A New Path For Europe

Bernadette Segol, New Path For Europe

Bernadette Segol

After more than five years of a twin economic and social crisis, austerity policies have failed in Europe. In the EU, economies continue to stagnate, while current levels of unemployment remain at 12%. Often those with a job find themselves in a situation of precarious work with no social protection. Educational opportunities are denied to millions of young people, who, in many cases are forced into emigration.

In addition, we have seen divisions open up in Europe; inequalities between people, certainly, but also clear divisions between member states. Social cohesion has been eroded.

There are some who claim that the worst of the crisis is over. It is hard to agree with this assessment, given the current rates of joblessness and examples of inequality we still witness in the EU today. Economic recovery is welcome, of course, but it is not acceptable if this is achieved at the expense of citizens. The crisis cannot be solved if it does not contain a sound basis in social policy.

This represents a threat to the economic, social and political development of Europe. The European Trade Union Confederation (ETUC) is convinced that the EU has the potential to combat the crisis. That potential already exists here in Europe, but risks being neglected by leaders and governments who seem determined to push ahead with their current route, instead of looking for a new path.

The trade union movement is striving to unlock this potential; which, sadly, continues to be underused, or undervalued, by many of today’s leaders. It is a potential borne out of a strong industrial base, good public and private sector services, a well-educated population with access to innovative research and educational institutions, and a fair and inclusive society. The EU must mobilise its strengths for a better, more equal, prosperous, democratic and peaceful future.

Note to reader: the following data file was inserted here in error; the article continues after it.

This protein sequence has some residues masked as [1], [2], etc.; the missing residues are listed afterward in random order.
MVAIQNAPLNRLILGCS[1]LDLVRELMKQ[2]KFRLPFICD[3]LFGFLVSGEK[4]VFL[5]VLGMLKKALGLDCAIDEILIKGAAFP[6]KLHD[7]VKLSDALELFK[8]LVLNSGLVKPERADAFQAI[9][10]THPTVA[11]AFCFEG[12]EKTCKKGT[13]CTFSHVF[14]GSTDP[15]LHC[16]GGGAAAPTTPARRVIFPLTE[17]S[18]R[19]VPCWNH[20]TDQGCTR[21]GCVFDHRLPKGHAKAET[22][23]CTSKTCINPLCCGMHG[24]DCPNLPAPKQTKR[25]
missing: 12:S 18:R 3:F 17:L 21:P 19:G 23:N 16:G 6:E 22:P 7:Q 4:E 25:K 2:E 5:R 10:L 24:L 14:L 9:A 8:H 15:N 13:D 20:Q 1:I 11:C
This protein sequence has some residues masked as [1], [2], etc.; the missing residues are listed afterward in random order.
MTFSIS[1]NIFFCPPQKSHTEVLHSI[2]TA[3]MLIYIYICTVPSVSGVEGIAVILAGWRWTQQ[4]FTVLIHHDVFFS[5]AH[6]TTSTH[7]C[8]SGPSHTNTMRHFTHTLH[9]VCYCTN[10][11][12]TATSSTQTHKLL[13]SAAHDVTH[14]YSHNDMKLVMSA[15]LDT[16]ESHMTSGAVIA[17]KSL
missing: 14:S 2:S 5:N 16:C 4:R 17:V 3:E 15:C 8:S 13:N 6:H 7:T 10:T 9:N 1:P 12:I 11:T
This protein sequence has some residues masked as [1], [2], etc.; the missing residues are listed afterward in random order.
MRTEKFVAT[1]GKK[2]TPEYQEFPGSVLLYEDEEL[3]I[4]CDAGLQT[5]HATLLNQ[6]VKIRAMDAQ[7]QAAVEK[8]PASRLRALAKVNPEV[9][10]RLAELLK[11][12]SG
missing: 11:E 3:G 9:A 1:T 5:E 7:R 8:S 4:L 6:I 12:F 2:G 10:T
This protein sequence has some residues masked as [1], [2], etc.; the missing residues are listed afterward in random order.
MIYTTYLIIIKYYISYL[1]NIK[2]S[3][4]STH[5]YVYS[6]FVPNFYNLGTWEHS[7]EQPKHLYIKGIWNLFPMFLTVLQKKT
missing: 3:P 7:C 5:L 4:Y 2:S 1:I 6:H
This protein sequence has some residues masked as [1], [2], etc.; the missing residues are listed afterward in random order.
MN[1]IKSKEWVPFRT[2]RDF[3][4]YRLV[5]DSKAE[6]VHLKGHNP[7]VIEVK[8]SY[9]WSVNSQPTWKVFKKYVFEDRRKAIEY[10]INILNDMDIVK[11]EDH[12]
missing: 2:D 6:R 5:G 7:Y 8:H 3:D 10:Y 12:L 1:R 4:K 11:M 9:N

The European Trade Union Confederation was founded in 1973, and over these past four decades we have made many significant gains in advancing an equitable society in Europe. But now, as the crisis continues, many European politicians seem determined to roll-back on these advances. This must not be allowed to happen. We in the trade union movement will continue to resist any moves that seek to destroy the social dimension of the European project.

There have been many social advances made since European integration began, but since the start of the crisis in 2008, the social dimension of the EU has been non-existent. If European leaders continue to ignore the real needs of people, not only will the EU continue to stagnate, but it will also lose the trust and support of its citizens.

There has been much speculation about the rise of far-right and populist parties in Europe, and how that will affect the working of the European Parliament, should voters chose to express their dissatisfaction that way when they vote for MEPs in May 2014. But we trust in the European citizens: re-installing borders, is not a solution to unemployment; in a globalised world isolation has nothing to offer to future generations. Our countries are too small to fight global competition. They must find a positive way to economic and social integration.

Why A New Path For Europe Is Needed

To this end, the ETUC has launched its manifesto for the European Parliament elections. This document calls on candidates to endorse policies that uphold and foster the social dimension of the European Union; a Europe that provides its citizens with quality jobs and a sound future that seeks an end to austerity, uncertainty and division.  Effectively, we are calling on European citizens to vote for candidates that will change the way the EU is being run.

Regretfully, those same citizens have an increased sense that Europe is not been run on their behalf; and this feeling of loss will continue as long as there is a sense that its political leaders are not prepared to change course. This is why we in the trade union movement are fighting for a new path for Europe.